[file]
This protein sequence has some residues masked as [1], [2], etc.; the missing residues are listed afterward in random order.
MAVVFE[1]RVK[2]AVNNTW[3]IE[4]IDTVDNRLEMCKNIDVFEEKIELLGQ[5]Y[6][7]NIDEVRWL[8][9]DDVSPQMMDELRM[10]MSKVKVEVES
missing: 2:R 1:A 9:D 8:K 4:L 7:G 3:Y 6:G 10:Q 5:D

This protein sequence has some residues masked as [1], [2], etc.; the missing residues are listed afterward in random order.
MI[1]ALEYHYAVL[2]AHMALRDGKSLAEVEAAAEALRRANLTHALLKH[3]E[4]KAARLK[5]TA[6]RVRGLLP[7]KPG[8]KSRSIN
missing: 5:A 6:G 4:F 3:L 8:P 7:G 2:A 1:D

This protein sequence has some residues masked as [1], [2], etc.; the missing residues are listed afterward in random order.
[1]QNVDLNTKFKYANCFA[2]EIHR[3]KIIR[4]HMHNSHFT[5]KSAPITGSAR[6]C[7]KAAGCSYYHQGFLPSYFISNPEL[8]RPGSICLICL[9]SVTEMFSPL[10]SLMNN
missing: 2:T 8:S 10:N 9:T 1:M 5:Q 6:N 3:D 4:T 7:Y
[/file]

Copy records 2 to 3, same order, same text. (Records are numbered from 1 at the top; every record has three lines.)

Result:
This protein sequence has some residues masked as [1], [2], etc.; the missing residues are listed afterward in random order.
MI[1]ALEYHYAVL[2]AHMALRDGKSLAEVEAAAEALRRANLTHALLKH[3]E[4]KAARLK[5]TA[6]RVRGLLP[7]KPG[8]KSRSIN
missing: 5:A 6:G 4:F 3:L 8:P 7:G 2:A 1:D

This protein sequence has some residues masked as [1], [2], etc.; the missing residues are listed afterward in random order.
[1]QNVDLNTKFKYANCFA[2]EIHR[3]KIIR[4]HMHNSHFT[5]KSAPITGSAR[6]C[7]KAAGCSYYHQGFLPSYFISNPEL[8]RPGSICLICL[9]SVTEMFSPL[10]SLMNN
missing: 2:T 8:S 10:N 9:T 1:M 5:Q 6:N 3:D 4:T 7:Y